Author's Note: See part 1 for disclaimers and notes. This is part 2/4.
Feedback: Please! I'd really like to know what you think.
It's been three days since I awoke from my coma. Three extra days I spent in the hospital. I've been poked and prodded, tested for brain damage, and allowed to eat solid food. Hospital food. Yuck. I had hoped Mom or Dad or Maria would smuggle me in a burger or something from the restaurant during one of their constant visits; they never did. But today I finally get to go home.
Mom pats my hand and moves to the doorway, "We've got to sign a few more papers, honey; we'll be back in just a minute."
I smile at her and nod and then, after the door closes, lean my head back against the wall.
Just a minute. Until recently, I never realized how many everyday phrases are about time. Specific time, general time, they pepper our language. Wait a second. Time is money. Time in a bottle.
Time heals all wounds. I think that one applies now. I slide my hand over the bandage on my side. I'd watched the last time they changed the dressings; the stitches are still there, and the hole isn't totally healed, but it's getting there. It makes me wonder though, if time was healing my body, what it was doing to my mind?
There don't seem to be any catchy phrases for having too much time, and yet, not enough. In the days since I've woken up, I've given this a lot of thought. Spent a lot of time determining what was real and what I imagined. And while I realize that the extra time didn't really happen, there are times I forget. The memories seem so real.
I have almost two years of extra memories. Good times, bad times, I can close my eyes and relive them all. But I'm missing at least a week of real time. The week that started when that bullet ripped through my body.
My family and friends have been great about filling in the blanks, giving me their memories to make up for my lack. But I can't give them mine, can't give them the extra years. They'd look at me like I'm crazy. And maybe I am. I definitely can't tell my parents. They're so happy to have their little girl back, whole and healed; how can I tell them I'm not only whole, but I have a little extra?
I almost told Maria a couple of times. The first was when she told me about missing the Crash Festival, and how disappointed she'd been to have not gotten to wear her green catsuit. I almost blurted out that she *had* gone. That she'd helped divert Sheriff Valenti's attention from Max. But then she moved on, and the moment, if it had ever existed, was gone.
The second time was when she'd asked me about the coma. "What was it like?"
What was it like? How could I even begin to explain? It was happiness and pain and love and death and betrayal. It was a whole other world. And I missed it. And I missed Max. I missed our closeness, the little looks we shared. I missed his touch. I missed his anger because, underneath everything that was happening, it meant he still cared. But he doesn't. Not really. He doesn't even know I exist. How do you tell your best friend all that?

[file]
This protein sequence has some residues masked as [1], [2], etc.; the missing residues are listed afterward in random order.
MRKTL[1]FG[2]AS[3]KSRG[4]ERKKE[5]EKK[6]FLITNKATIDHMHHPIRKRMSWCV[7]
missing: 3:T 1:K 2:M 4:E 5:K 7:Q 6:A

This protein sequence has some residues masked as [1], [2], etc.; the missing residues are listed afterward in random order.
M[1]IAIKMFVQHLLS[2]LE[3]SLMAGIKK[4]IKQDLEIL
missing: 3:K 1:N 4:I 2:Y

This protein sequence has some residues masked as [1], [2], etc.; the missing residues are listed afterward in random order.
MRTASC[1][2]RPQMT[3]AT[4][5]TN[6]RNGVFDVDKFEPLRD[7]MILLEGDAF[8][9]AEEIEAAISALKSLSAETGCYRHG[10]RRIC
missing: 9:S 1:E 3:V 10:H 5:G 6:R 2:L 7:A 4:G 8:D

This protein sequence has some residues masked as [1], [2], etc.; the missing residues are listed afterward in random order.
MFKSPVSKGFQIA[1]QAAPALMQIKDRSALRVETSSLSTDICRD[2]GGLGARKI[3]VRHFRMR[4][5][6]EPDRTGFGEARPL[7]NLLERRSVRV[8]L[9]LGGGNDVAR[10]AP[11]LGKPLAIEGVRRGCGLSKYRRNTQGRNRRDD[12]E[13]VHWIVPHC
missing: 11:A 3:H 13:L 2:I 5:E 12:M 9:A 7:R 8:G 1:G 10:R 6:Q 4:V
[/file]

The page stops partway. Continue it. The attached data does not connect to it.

And how could I tell her that she'd found love, too? With a strong, silent alien, a boy she barely knows exists. That she'd been happy and mad and scared and strong. I couldn't find the words, so I didn't tell her.
I can't tell Kyle either. He's visited every day since I woke up; my parents told me he was here every day before that, too. It would be too cruel to tell him about the extra memories. How do you tell your boyfriend that while you were in a coma, you found your soulmate? How do you tell your boyfriend that you had ripped his heart out with no explanation? That whatever you felt for him before you were shot disappeared when you woke up? I have to tell Kyle we're over. But I can't use a make-believe alien story as an excuse.
Alex is the only one who might believe me. Or at least, believe that I believe it. He'll listen to the whole story and then probably offer me other explanations. The drugs I'd been given. He might explain that time doesn't exist; it's merely a construct of man. Or tell me the theory of parallel universes, where maybe Max did somehow heal me. But I wouldn't believe him, so there's no point in telling him.
How do I tell any of them all this? Will they look at me like I'm crazy? Will they understand the heartbreak I feel right now? I just shake my head and say I don't remember anything.
The only other option would be to talk to a professional. I don't think so. Most of the time I know what's real and what isn't. I'll deal with it myself. One of the doctors suggested keeping a journal of what I was thinking and feeling about my "ordeal." I like that idea; I think I'll start one when I get home.
The door reopens and my parents enter with a nurse. I swing my legs over the side of the bed and walk really slowly to the waiting wheelchair. I lower myself into it. I'm really going home. Going back to where it happened. Back to my regularly scheduled time on earth.
I'm going home. Where I'll have all the time in the world to be alone with my thoughts. And my memories.
Perchance: 1 - Awakening / 2 - Time / 3 - Strangers / 4 - Focus
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